Universities urge students to release their inner teacher

Summary

Approval of educational master’s programmes is final element in reform of teacher training in Flanders

Set your inner teacher free

A campaign to encourage young people to sign up for new education master’s degrees has been launched by all five Flemish universities. This follows this week’s approval of 37 new post-graduate programmes to begin in the next academic year.

These new programmes are for graduates who want to teach specific subjects in the final years of secondary school. They are the most innovative element of reforms that have given universities in Flanders new responsibilities in teacher training.

The degree consists of courses in which a specific subject, such as economics, chemistry or languages, is closely combined with teaching methods. In this way, students get expertise in their chosen discipline plus practical teaching skills. Meanwhile the research element of each master’s programme allows students to work on innovative new teaching methods.

Students will be able to join educational master’s programmes after their undergraduate degree, building on optional education modules available in most bachelor programmes. Alternatively, those who already have an academic master’s degree can opt for a fast track that gives them a second master’s degree as a teacher.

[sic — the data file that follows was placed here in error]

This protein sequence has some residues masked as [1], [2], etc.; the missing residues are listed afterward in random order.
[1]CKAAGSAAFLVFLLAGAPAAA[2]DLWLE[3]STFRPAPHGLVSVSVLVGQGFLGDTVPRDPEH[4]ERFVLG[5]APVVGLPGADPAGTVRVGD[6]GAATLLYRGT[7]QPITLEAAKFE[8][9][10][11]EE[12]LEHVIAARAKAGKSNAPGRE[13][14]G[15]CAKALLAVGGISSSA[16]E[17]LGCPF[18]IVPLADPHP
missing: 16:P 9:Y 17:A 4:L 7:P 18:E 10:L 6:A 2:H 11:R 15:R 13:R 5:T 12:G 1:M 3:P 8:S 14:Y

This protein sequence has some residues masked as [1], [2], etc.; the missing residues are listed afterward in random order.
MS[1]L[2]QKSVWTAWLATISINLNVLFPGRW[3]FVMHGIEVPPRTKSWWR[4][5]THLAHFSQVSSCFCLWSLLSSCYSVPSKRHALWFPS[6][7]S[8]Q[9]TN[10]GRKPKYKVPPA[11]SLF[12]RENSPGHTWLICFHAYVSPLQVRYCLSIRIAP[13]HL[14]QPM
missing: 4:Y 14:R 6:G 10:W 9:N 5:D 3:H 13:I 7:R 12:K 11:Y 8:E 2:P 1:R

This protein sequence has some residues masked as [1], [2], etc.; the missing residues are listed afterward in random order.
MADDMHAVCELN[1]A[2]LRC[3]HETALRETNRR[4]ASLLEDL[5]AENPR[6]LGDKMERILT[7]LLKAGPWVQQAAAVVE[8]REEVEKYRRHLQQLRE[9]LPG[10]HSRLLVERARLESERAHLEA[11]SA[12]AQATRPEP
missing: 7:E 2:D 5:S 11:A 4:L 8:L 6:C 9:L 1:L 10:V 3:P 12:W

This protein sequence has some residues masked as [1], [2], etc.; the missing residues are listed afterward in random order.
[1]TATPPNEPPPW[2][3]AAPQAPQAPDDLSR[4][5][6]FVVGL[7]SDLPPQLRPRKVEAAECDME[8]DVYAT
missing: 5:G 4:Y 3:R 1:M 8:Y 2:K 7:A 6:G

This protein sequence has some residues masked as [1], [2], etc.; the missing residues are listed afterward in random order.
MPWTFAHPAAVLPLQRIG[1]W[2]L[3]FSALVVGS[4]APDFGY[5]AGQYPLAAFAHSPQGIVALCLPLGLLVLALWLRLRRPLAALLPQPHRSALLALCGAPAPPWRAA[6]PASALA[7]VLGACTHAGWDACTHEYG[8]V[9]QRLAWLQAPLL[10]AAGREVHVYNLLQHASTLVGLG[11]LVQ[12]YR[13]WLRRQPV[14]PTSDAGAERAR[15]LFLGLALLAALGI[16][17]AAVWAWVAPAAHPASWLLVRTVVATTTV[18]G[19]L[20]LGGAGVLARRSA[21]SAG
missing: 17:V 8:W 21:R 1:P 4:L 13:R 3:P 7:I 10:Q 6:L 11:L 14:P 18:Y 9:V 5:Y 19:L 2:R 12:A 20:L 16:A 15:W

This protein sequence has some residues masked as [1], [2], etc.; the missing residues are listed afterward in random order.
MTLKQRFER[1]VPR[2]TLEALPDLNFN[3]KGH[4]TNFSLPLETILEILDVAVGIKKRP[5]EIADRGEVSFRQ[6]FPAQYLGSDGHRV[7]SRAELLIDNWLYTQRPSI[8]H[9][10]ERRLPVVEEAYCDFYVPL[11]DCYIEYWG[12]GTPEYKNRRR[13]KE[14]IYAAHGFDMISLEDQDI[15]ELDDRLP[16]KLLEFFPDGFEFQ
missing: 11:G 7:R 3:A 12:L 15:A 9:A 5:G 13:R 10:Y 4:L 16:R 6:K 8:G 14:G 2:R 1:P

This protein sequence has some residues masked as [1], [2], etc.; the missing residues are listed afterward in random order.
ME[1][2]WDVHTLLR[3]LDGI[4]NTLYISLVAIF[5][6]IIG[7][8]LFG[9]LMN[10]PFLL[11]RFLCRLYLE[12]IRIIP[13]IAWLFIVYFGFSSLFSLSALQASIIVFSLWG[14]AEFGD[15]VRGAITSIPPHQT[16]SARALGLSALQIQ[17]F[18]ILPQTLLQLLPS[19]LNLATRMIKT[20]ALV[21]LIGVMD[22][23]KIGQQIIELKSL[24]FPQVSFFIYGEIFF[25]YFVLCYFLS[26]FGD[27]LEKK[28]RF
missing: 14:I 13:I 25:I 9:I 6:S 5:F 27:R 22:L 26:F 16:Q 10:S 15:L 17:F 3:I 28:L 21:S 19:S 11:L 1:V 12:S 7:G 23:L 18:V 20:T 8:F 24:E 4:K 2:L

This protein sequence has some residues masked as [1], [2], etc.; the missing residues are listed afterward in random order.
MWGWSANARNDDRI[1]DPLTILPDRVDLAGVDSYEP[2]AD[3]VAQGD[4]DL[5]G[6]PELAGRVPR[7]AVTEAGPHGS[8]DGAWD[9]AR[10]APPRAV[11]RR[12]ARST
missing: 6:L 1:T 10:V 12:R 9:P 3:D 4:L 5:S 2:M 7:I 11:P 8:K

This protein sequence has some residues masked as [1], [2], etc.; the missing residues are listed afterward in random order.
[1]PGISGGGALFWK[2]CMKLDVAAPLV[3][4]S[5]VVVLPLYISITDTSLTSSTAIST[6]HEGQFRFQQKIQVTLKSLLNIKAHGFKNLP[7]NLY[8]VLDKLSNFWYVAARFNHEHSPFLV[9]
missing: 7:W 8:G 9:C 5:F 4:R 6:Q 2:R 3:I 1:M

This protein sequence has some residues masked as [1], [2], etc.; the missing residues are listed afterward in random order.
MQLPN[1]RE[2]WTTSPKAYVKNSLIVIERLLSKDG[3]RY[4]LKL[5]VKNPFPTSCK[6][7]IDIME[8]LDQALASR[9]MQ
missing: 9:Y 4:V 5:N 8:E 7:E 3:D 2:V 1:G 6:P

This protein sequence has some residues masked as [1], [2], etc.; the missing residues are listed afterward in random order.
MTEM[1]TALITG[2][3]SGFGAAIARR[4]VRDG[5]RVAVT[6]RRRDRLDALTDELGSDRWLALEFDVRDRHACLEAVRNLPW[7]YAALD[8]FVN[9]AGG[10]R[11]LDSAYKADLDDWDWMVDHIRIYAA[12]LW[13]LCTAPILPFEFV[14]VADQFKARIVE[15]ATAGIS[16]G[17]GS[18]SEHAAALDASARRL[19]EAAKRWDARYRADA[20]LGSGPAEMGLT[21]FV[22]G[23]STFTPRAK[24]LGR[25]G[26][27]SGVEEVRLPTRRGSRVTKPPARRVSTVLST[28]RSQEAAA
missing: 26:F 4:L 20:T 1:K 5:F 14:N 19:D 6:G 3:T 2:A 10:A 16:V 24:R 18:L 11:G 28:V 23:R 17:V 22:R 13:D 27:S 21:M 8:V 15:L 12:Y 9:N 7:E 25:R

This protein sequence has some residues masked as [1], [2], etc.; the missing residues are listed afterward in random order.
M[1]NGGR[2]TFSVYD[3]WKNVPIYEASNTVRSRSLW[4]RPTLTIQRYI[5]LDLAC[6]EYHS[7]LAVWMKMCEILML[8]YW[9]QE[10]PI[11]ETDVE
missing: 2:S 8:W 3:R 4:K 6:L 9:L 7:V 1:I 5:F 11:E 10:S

New programmes

The Accreditation Organisation of the Netherlands and Flanders (NVAO) approved 37 educational master’s at universities, with specialisations in subjects such as economics, science and technology, business, culture and design. A further eight programmes were approved at university colleges in subjects such as music and performance, and the visual and audio-visual arts.

Under the banner “Set free your inner teacher,” the campaign will describe the advantages of the educational master’s programmes. “We want to focus on young people who are not only passionate about a profession, such as economics, chemistry or sports, but who also want to share that knowledge with others,” said Koen Verlaeckt, secretary-general of the Flemish Interuniversity Council (Vlir).

The campaign will also explain that the skills learned through an educational master will also be of value in the wider labour market, for example leading to careers in education and training in business and in the social or cultural sectors.

Photo courtesy Secundair Onderwijs Groenhove